Atlus is a name that strikes delight in the heart of many a gamer, and I count myself as one of that collective. Aside from the brilliant Persona 3, Atlus has been responsible for many well-respected titles such as the Trauma Center series, Etrian Odyssey and the Shin Megami Tensei games. Of course, not every game is a gem, but it's safe to say that when Atlus announce a title, a lot of people are awaiting the release with excitement.
Baroque (Nintendo Wii version reviewed)
Developed by Atlus
Published by Atlus
Released on April 8th, 2008
I'm going to be straight with you here, compadres: The first twenty minutes of playing this game, I detested every second of it. I don't know if it's the graphical transition from recently played RPG Lost Odyssey to the clearly lesser Wii graphical capability or the fact that there's something astoundingly awkward about everything after the opening titles, but I can say that I have rarely been bewildered by any game I have played (the last one I can remember feeling that way about was Cho Aniki, and it features exponential phalli, so it's kind of understandable.)
For example, the training dungeon (which is NOT right in front of you in the starting area as one would assume, but rather off to the right; the main dungeon is in front of you, which you'll likely wander into first and die in) is hosted by a lovely young man known as Coffin Man, whose catchphrase is -- I shit you not -- the word "goddammit." He peppers everything he tells you with the word, including such gems as "Don't let those goddamn monsters get too close to you" and "Making dungeons is hard, so please look forward to trying it, goddammit." Um....is this for real?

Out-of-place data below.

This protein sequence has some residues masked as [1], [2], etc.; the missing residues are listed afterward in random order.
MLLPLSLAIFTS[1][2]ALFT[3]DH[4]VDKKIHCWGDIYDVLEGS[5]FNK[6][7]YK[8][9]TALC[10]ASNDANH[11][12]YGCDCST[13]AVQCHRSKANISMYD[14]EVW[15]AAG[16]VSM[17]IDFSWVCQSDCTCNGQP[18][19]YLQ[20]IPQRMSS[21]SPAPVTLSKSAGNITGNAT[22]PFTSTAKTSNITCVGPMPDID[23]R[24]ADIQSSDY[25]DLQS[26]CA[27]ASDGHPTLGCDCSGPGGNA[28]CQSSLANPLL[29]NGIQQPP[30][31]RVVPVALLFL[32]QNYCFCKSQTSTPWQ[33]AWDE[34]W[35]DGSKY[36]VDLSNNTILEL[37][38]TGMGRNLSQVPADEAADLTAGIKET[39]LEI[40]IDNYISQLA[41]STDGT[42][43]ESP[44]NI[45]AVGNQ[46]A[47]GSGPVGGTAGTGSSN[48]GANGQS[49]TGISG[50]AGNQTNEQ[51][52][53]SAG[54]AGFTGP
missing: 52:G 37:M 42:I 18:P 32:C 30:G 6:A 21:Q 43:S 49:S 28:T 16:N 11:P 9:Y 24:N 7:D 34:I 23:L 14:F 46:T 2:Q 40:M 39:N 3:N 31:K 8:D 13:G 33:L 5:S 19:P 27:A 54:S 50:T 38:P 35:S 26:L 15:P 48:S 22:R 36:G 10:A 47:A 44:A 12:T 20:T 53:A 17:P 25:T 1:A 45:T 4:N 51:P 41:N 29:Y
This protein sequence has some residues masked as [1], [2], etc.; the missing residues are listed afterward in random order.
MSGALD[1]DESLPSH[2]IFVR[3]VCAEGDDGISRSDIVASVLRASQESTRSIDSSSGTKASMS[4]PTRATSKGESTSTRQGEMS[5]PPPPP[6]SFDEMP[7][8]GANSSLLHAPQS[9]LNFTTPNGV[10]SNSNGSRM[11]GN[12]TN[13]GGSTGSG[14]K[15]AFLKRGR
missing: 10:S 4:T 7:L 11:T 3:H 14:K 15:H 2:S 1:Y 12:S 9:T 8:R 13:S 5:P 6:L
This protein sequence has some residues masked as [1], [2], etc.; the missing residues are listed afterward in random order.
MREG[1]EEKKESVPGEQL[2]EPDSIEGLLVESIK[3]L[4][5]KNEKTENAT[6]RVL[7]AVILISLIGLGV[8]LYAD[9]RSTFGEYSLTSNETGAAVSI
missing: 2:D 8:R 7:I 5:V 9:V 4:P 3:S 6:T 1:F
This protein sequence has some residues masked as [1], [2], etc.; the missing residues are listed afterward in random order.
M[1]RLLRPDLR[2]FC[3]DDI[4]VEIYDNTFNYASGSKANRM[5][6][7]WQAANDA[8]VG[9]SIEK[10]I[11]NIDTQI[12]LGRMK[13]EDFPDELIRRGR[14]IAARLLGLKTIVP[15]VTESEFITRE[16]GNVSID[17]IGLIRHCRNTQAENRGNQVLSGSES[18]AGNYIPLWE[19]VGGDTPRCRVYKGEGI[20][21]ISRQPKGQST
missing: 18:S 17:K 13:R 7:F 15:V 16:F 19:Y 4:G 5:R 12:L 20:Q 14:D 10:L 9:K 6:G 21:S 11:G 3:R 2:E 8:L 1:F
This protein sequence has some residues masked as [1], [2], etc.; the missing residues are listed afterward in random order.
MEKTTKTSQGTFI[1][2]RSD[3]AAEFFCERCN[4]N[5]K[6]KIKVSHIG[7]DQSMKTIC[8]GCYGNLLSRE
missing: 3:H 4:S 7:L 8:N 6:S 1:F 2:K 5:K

Seriously though, the game is rated Teen and while I did end up laughing eventually, I think this provides a weird sticking point that would likely offend religious parents who bought this game for their children. It's not just that he says the word once, it's his almost determined consistency of use that makes me envision a schoolteacher mom with steam pouring out of her ears. Not to mention, it's the most awkward thing I've seen since the general reaction to Duel Love.
So, the story of Baroque begins with you not being able to remember the story. You apparently have amnesia, although no one tells you that word for word, which is something you'll want to get used to. The people that populate the Outer World where you begin the game are some of the most vague bastards you will ever have the misfortune of meeting. It's a shame, because the character design is interesting, but either poor localization or just plain poor dialogue writing is mad at work here. The Horned Girl from some of the screenshots you've seen in the past is possibly the worst. I've seen better acting in Ishtar.
Anyway, the title Baroque is actually a word derived from the Portuguese word "barroco" which refers to "distorted fantasies." The beings you meet are clinging to their Baroques in order to survive, which helps to explain a bit of why things are so damn weird around here. There's also some business about a bunch of zealots called the Order of Malkuth, a tragedy called The Blaze, and a process called Idea Sephirah, which sounds a little like Sephiroth and daydreams reformulated. If it sounds confusing now, it's twice as much so when you're actually playing it.